Polyamide goes snowbiking

Oct. 12, 2006
Components that secure and steer Snowbikes from Brenter in Austria are made from an impactresistant Zytel ST801 polyamide.

Edited by Jean M. Hoffman

Engelbert Brenter invented the sitting ski in 1949, which became known as the ski-bob during the 1960s. In the mid-1990s, the sport experienced a renaissance as Brenter's grandson, Bernd-Eric Brenter, revamped and modernized the old design as the Snowbike.

Components that secure and steer Snowbikes from Brenter in Austria are made from an impactresistant Zytel ST801 polyamide. The parts include a hinge that transfers handlebar movements to the front runner for steering and brackets for attaching skis to the frame. Snowbikes resemble bicycles but with two runners instead of wheels. Riders wear two short skis on their feet for stability through steep curves.

"The demands put on Snowbike components are extreme," says Bernd-Eric Brenter. "They must withstand UV exposure at 3,000 m (9,842 ft) and impacts at temperatures ranging from 20°C (68°F) in the hire-shops to subzero conditions on the slopes."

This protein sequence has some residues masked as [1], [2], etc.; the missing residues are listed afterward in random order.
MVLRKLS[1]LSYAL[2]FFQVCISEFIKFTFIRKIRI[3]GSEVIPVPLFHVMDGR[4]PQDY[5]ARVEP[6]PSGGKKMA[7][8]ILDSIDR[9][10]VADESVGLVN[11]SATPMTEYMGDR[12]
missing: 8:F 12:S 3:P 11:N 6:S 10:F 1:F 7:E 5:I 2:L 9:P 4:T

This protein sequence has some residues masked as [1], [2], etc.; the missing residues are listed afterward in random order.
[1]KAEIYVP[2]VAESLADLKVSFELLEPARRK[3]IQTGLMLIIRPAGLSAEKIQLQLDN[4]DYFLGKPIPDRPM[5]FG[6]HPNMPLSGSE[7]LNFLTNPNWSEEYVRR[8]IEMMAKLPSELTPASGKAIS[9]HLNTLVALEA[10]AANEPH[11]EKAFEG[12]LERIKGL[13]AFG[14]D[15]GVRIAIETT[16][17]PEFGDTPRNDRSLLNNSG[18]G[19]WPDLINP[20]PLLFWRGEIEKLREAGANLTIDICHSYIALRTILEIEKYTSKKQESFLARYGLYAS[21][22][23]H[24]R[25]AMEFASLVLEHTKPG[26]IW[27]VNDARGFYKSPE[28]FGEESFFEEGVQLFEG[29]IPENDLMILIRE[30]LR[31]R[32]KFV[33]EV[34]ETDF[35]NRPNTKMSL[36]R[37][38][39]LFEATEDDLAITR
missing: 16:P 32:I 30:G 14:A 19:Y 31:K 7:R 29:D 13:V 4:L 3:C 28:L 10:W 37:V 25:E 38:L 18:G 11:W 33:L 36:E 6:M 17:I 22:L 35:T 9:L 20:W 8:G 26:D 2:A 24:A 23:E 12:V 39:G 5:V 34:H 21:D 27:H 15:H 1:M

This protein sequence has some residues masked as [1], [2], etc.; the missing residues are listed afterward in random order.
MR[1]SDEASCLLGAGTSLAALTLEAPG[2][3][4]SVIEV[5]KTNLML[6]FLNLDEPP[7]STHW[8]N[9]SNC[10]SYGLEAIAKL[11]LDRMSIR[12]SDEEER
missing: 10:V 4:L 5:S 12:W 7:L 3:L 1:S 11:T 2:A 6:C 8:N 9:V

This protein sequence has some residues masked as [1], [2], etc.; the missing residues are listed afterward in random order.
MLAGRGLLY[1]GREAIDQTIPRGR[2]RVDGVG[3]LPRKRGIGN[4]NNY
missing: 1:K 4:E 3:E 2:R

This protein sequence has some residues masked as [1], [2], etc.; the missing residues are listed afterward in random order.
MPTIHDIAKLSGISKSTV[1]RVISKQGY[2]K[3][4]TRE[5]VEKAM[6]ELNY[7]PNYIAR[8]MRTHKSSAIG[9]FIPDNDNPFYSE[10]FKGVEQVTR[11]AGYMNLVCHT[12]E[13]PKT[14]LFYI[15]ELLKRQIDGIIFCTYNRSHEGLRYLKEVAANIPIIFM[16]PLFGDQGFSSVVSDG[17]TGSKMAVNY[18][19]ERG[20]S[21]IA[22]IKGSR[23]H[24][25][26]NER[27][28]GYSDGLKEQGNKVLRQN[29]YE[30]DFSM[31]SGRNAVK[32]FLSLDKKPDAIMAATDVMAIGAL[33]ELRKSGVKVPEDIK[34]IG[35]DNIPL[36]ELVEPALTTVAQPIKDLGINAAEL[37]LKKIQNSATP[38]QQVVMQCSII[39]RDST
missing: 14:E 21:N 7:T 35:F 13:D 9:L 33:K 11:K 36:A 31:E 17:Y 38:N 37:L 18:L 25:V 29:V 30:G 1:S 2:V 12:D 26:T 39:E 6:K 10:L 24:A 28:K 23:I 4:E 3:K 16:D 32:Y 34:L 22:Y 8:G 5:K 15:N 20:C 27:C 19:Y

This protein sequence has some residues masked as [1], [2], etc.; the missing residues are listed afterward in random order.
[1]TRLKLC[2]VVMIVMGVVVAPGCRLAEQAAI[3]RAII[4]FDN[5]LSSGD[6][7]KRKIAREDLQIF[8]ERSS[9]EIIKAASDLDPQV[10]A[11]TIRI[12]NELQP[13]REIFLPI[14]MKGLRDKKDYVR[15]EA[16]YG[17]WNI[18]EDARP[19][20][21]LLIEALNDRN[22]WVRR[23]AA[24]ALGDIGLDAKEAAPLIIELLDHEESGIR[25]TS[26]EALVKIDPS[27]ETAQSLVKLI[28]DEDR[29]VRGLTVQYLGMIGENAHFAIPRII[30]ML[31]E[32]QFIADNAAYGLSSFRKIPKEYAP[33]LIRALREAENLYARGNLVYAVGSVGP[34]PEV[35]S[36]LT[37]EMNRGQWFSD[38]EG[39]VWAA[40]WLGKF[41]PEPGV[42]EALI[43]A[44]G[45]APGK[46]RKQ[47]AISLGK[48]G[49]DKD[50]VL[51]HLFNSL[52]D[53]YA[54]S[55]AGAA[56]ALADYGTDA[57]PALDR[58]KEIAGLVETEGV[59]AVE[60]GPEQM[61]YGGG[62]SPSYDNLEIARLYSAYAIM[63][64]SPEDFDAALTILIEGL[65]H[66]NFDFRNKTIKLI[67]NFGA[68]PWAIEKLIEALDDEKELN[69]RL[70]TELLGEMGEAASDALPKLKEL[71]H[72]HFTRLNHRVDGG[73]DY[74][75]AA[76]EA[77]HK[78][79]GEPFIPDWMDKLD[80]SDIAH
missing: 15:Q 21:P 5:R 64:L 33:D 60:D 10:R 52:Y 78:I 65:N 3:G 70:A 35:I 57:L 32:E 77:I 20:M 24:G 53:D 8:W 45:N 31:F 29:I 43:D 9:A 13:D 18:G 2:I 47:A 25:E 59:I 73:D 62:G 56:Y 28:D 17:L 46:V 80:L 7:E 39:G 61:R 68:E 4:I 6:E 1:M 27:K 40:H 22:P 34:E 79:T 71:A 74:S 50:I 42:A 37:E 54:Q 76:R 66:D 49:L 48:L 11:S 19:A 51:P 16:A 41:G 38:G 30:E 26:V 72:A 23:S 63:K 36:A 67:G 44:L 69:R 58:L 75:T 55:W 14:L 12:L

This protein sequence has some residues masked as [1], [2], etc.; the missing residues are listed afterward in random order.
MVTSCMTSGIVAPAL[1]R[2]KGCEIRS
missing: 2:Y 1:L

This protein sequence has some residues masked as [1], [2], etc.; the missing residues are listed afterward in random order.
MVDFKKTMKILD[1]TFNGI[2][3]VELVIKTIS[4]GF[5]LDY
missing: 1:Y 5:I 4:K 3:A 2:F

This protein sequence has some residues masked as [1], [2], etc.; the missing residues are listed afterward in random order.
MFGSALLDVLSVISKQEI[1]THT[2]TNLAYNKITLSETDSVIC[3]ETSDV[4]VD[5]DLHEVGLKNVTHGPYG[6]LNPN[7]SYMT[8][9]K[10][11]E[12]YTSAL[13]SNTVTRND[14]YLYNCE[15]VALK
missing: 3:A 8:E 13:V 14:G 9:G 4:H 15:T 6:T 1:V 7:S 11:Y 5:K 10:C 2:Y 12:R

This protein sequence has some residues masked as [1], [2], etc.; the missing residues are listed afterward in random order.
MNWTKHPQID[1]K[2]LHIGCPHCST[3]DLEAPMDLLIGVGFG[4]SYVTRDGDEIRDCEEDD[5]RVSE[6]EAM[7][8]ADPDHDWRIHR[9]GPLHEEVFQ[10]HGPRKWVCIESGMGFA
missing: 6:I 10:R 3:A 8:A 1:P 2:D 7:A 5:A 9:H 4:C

Zytel ST801 is an unreinforced polyamide 66 from DuPont Engineering Polymers, Wilmington, Del. It retains mechanical properties at temperatures down to 40°C (40°F) and thus, says Brenter, is an established material for winter-sports and other gear that must resist blows and impacts at temperature extremes. "Further, the material is weatherproof, scratch resistance, and provides an attractive surface finish."

The polyamide processes easily. This was also a decisive factor in material selection, says Brenter. "It is highly suited for the thick-walled, injection-molded parts in our Snowbikes. There is negligible warpage during cooling, and the risk of material deficiencies caused by voids and sink marks is also low."

"Zytel polyamide was the material of choice from the start, according to Peter Kulischek of Biesterfeld Interowa an Austrian distributor for DuPont engineering resins, the only question was whether a reinforced or unreinforced grade would provide enough strength and stability. "Tests showed the unreinforced grade fully met the Snowbike's challenging requirements," says Kulischek.

Brenter 43-6272-7777, www.snowbike.com
DuPont Engineering Polymers (800) 441-0575.

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